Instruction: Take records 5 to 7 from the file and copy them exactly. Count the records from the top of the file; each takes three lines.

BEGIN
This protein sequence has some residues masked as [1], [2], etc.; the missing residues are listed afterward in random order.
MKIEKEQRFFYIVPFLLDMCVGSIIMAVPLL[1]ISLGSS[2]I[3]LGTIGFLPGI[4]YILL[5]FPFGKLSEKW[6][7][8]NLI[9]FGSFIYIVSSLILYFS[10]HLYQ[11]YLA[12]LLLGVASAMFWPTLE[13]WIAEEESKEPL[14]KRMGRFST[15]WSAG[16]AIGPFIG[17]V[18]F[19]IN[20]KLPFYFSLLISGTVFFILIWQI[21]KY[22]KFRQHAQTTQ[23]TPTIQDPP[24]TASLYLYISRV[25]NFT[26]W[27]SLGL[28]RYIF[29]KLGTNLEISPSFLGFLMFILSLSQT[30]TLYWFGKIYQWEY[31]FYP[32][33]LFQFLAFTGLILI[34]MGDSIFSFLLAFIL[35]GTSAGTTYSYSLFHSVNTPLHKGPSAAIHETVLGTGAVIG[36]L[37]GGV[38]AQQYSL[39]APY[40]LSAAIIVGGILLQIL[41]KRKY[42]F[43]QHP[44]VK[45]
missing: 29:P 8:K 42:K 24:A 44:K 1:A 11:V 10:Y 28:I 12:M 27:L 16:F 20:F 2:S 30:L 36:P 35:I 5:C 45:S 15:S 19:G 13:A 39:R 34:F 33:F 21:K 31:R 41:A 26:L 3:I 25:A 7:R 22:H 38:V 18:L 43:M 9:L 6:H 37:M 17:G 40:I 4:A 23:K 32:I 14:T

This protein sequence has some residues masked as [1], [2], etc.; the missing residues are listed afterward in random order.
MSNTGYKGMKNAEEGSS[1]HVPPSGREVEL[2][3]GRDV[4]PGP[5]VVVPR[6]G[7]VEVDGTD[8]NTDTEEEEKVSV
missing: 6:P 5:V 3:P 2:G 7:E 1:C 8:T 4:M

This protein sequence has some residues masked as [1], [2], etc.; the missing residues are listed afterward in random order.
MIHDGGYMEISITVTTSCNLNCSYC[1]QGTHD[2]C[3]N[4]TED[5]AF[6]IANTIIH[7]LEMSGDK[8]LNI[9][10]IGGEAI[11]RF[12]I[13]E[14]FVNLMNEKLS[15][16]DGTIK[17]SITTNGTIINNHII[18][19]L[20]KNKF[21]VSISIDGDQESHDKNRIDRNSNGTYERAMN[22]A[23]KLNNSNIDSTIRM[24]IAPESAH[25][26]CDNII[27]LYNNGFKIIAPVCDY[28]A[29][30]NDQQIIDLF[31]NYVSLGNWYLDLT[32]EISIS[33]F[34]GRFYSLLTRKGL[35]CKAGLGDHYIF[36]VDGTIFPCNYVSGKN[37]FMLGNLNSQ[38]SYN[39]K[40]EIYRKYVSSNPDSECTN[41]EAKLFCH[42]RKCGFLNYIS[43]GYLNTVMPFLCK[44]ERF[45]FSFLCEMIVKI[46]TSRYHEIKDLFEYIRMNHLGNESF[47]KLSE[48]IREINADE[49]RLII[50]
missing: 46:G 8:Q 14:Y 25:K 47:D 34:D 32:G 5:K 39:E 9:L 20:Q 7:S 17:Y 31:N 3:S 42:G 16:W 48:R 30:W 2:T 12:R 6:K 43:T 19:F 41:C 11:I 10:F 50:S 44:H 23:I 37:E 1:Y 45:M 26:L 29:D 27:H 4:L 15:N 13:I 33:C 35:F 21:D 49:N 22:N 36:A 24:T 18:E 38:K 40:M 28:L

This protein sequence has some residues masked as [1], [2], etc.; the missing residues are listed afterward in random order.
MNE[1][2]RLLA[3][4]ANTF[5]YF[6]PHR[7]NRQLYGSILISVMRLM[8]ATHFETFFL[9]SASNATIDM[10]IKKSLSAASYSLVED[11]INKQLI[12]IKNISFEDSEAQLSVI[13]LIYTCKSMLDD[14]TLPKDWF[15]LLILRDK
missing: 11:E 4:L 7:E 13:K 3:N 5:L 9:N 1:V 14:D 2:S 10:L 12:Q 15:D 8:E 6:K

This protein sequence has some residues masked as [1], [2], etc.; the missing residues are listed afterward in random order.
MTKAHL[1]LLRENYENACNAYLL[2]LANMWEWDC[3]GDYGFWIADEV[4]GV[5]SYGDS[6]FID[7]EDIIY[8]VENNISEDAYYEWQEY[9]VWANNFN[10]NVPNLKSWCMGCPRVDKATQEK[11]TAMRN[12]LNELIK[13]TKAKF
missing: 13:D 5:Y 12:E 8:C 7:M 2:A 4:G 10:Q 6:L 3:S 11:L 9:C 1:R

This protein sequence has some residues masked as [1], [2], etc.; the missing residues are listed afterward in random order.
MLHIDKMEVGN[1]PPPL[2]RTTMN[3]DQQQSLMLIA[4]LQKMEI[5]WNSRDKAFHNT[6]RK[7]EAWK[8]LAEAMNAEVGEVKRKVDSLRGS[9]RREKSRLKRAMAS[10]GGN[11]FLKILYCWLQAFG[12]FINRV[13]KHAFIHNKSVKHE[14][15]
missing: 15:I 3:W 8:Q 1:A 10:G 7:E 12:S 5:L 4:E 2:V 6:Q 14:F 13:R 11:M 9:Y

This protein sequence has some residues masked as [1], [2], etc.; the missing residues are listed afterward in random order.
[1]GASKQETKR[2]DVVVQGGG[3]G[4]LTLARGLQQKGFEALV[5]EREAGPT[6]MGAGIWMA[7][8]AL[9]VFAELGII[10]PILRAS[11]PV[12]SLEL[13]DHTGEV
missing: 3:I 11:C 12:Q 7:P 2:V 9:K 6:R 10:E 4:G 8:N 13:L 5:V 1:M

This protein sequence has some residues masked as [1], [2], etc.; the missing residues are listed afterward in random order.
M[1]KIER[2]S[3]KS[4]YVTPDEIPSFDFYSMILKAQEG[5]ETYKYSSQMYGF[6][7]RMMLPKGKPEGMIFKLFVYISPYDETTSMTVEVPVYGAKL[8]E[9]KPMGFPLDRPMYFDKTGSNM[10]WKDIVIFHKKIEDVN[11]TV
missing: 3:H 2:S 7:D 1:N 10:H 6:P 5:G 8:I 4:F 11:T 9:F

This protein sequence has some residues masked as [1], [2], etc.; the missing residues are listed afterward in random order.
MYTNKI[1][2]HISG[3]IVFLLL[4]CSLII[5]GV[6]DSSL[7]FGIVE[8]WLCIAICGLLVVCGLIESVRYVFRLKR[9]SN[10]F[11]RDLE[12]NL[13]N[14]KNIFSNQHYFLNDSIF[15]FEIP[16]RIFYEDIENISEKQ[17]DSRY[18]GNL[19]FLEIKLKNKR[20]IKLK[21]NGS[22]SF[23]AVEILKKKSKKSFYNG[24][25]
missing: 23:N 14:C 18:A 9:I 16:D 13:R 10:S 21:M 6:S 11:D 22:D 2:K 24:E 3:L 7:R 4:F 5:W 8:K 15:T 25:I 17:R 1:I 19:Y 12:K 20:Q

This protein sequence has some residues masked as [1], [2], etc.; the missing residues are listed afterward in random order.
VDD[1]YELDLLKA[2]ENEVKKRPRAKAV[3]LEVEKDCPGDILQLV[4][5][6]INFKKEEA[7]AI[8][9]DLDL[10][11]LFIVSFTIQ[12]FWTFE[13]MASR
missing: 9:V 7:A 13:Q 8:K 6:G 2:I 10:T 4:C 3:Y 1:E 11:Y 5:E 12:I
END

This protein sequence has some residues masked as [1], [2], etc.; the missing residues are listed afterward in random order.
MTKAHL[1]LLRENYENACNAYLL[2]LANMWEWDC[3]GDYGFWIADEV[4]GV[5]SYGDS[6]FID[7]EDIIY[8]VENNISEDAYYEWQEY[9]VWANNFN[10]NVPNLKSWCMGCPRVDKATQEK[11]TAMRN[12]LNELIK[13]TKAKF
missing: 13:D 5:Y 12:E 8:C 7:M 2:A 4:G 10:Q 6:L 3:S 11:L 9:C 1:R

This protein sequence has some residues masked as [1], [2], etc.; the missing residues are listed afterward in random order.
MLHIDKMEVGN[1]PPPL[2]RTTMN[3]DQQQSLMLIA[4]LQKMEI[5]WNSRDKAFHNT[6]RK[7]EAWK[8]LAEAMNAEVGEVKRKVDSLRGS[9]RREKSRLKRAMAS[10]GGN[11]FLKILYCWLQAFG[12]FINRV[13]KHAFIHNKSVKHE[14][15]
missing: 15:I 3:W 8:Q 1:A 10:G 7:E 12:S 5:L 4:E 2:V 6:Q 14:F 13:R 11:M 9:Y

This protein sequence has some residues masked as [1], [2], etc.; the missing residues are listed afterward in random order.
[1]GASKQETKR[2]DVVVQGGG[3]G[4]LTLARGLQQKGFEALV[5]EREAGPT[6]MGAGIWMA[7][8]AL[9]VFAELGII[10]PILRAS[11]PV[12]SLEL[13]DHTGEV
missing: 3:I 11:C 12:Q 7:P 2:V 9:K 6:R 10:E 4:G 8:N 13:L 5:V 1:M